With European elections coming up in May 2019, you probably want to know how the European Union impacts your daily life, before you think about voting. In the latest in a series of posts on what Europe does for you, your family, your business and your wellbeing, we look at what Europe does for cosmetics users.
Like 71 % of European consumers, you possibly think the cosmetics and skin care products you use are important in your everyday life and have a strong influence on your wellbeing and quality of life.
While humans have used cosmetics since antiquity, to clean, beautify, and smell good, or as medicine, they are not without danger. A number of apparently safe ingredients can lead to undesirable side-effects, such as allergies or dermatitis. In more concentrated forms or larger quantities, they may also be poisonous.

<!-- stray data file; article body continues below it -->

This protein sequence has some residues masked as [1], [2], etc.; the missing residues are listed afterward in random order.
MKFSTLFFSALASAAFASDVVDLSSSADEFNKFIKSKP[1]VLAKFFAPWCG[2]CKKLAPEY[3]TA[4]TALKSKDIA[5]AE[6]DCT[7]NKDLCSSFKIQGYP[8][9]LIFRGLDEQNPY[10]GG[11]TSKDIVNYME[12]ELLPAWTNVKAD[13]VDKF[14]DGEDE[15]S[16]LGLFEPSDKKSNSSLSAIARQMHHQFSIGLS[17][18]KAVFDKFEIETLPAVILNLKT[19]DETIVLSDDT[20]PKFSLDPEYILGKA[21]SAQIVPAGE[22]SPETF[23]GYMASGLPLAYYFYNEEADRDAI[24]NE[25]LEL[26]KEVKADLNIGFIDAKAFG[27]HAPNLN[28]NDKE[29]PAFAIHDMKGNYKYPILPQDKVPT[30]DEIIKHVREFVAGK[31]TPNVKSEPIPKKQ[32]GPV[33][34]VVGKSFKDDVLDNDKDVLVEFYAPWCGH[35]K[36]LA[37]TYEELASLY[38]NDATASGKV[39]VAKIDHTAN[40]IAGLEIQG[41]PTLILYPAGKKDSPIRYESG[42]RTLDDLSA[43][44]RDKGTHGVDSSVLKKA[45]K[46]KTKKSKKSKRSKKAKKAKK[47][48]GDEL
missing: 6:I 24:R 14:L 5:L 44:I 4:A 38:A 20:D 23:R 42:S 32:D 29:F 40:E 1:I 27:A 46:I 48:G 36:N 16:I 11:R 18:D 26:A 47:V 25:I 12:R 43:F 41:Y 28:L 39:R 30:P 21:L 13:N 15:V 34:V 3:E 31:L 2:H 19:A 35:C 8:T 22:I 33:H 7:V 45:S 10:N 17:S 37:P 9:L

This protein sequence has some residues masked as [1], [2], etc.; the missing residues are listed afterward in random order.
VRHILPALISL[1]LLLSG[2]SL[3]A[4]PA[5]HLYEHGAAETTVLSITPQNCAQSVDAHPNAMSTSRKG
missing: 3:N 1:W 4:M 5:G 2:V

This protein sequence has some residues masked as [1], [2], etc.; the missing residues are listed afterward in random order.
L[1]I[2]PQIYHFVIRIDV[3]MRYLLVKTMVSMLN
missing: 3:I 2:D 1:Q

Europe is widely recognised as a producer and exporter of high-quality cosmetics. To guarantee this quality and also ensure they are safe to use, the EU harmonised rules about cosmetics as early as 1976. The Cosmetics Regulation controls all the ingredients like colorants, preservatives or UV-filters, used in the cosmetics industry. This way, you can be sure that the products you use won’t have any adverse effects on you, or on the environment (e.g. microplastics).
In addition, an EU ban on animal testing for cosmetic purposes ensures that animals are not harmed, and EU-funded research, such as SEURAT-1 or EU-ToxRisk, seeks alternative testing methods. The EU also supports new business opportunities through advances in science that can be applied to cosmetics: programmes like MAGNIFICENT or MACRO CASCADE, for example, that are developing new products from algae.